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Flirting with a Customer Support Chatbot? Stop it now

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Expecting a human connection and quick solutions to your problem from a chatbot might cause you privacy issues, cybersecurity expert warns

Customer support chatbots help users solve their daily problems in many areas, from online shopping to financial services, but they can also become targets for flirtatious customers. A recent survey shows that nearly 20% of Americans have flirted with chatbots. Cybersecurity experts say that significant starvation of human contact and willingness to solve problems as quickly as possible might lead to identity theft and severe privacy issues.

“Many users are still unaware that on most occasions when they ask for customer support, it’s usually a chatbot, not a human being. People claim they flirt with chatbots because of curiosity and confusion, but loneliness and sex are also mentioned among the main reasons. This might sound surreal, but it actually raises both psychological and privacy concerns. This is when people lose their privacy because they dump all their personal data just to get rid of some problem or to get the emotional satisfaction that they are being helped,” says Adrianus Warmenhoven, a cybersecurity expert at NordVPN.

Pushing yourself off a privacy cliff

Engaging in flirtatious conversations with chatbots is dangerous in terms of digital privacy. Customers tend to reveal way more personal information to the chatbot than they should just to impress an imaginary person on the other side of the wire.

Similarly, customers tend to throw bits and pieces of sensitive personal data, like their ID or social security number, when they are eager to solve a problem quickly but they constantly get replies from the chatbot to “rephrase the question” or “tell more about the problem.”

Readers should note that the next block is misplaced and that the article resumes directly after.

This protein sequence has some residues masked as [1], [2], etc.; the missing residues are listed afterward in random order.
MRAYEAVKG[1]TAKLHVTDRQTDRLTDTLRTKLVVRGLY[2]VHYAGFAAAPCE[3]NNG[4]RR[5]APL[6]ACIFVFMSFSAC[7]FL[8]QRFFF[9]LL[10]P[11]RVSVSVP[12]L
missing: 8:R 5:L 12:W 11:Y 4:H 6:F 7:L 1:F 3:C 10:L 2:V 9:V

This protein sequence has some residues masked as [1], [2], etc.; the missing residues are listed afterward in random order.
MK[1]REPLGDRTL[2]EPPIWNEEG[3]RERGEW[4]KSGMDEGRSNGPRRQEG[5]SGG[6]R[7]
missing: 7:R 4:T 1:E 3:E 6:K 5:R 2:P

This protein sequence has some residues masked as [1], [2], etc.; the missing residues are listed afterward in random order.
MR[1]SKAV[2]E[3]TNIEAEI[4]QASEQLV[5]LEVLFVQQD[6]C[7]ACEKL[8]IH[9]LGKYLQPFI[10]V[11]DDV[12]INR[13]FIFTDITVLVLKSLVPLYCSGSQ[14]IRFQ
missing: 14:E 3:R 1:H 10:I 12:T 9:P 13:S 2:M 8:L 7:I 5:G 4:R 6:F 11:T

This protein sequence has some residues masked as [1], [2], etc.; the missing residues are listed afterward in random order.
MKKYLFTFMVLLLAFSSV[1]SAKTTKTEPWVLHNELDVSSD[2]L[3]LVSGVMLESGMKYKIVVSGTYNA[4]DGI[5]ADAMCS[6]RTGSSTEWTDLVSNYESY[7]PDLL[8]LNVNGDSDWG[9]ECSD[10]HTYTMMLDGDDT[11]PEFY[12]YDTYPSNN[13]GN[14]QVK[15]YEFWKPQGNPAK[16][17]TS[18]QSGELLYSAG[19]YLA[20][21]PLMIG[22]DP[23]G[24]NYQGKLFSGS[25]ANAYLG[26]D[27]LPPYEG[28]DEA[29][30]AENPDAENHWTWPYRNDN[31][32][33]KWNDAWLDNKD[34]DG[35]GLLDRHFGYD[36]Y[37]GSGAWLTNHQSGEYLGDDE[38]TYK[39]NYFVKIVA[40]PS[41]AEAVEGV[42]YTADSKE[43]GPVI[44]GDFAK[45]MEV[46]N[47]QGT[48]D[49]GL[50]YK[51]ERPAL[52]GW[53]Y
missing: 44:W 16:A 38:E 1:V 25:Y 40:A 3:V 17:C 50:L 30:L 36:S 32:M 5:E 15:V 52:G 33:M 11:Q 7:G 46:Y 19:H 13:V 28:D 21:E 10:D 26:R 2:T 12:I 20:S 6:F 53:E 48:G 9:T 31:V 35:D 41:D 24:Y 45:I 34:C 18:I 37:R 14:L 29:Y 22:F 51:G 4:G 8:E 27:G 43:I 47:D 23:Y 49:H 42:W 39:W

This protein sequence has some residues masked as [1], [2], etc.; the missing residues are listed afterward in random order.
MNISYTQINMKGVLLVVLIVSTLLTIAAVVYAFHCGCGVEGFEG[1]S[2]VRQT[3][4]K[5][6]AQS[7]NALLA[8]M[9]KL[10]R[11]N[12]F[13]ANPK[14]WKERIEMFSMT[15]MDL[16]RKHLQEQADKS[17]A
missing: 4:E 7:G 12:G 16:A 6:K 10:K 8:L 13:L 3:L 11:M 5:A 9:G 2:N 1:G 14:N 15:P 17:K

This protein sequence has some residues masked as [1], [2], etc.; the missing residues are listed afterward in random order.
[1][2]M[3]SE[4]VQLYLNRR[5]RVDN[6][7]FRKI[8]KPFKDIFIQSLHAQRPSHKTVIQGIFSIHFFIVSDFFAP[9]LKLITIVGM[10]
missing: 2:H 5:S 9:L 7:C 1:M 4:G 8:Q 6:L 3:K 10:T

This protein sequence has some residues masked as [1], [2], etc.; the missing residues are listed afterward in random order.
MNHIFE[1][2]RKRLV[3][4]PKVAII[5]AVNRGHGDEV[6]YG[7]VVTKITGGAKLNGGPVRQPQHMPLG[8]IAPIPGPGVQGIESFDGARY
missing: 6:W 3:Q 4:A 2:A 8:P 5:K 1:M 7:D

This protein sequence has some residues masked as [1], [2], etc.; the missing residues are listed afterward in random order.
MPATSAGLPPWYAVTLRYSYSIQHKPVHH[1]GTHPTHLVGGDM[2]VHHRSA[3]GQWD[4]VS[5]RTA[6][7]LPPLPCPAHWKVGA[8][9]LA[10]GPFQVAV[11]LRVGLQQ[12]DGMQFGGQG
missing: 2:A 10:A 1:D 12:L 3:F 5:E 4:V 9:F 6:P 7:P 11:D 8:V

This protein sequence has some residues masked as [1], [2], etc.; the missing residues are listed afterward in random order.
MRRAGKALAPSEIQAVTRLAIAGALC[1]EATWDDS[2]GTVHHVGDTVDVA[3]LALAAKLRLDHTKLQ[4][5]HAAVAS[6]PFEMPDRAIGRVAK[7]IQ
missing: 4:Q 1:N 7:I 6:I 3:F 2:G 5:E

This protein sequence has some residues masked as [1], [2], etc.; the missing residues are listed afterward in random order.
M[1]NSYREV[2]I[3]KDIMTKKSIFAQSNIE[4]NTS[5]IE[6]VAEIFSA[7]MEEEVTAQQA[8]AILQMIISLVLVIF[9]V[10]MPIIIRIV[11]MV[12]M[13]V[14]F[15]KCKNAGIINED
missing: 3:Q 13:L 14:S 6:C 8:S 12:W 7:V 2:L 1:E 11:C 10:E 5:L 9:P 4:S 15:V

While it does not mean privacy issues as such, all data typed in the chat is collected, stored, and accumulated. Needless to say, any system can have vulnerabilities, representing a flaw, gap, or unintentional “backdoor” into a system that a hacker can exploit, especially if the chatbot does not properly protect customer data using encryption.

“Customer support operators used to be a filter, understanding the domain and privacy risks and asking only for relevant and less sensitive information. Now AI has to grasp nuances in what people say they need and what they need. While turning to AI for support functions is unavoidable, consumers will have more responsibility for what data should be shared with a chatbot. They must be extra cautious about the information they disclose, since they cannot know how this information will manifest as outputs at some point in the future, especially knowing that in some cases this data is used for teaching algorithms,” Warmenhoven says.

How to protect your privacy from customer support chatbots

To protect your privacy while using chatbots, Adrianus Warmenhoven offers these preventive measures:

“The main rule is not to provide more information than is needed to resolve the issue. There is no need to flirt with a chatbot or share really personal information that you don’t want to become public in case of a leak.

“While drafting a request message, do not include any information that would allow identifying you or others. Use the order number if you are in touch with an online shop or the booking number of your flight tickets when dealing with airlines. This information should be enough to identify you. Do not provide a chatbot with an ID, social security, or bank card number. And do not sign your message with your name and last name, as this is not a love letter.

“Prepare your request and information before approaching the customer support chatbot. Drafting a message in advance in your notepad app will allow you to think twice about the clearance of the message and leave more time to check if you provide only the necessary information.

“To protect your identity from cybercriminals, always request a verification email from the chatbot. This is nothing new, but it is an effective tool, and reputable businesses have this function in their privacy protection toolbox.”

The post Flirting with a Customer Support Chatbot? Stop it now appeared first on SiteProNews.

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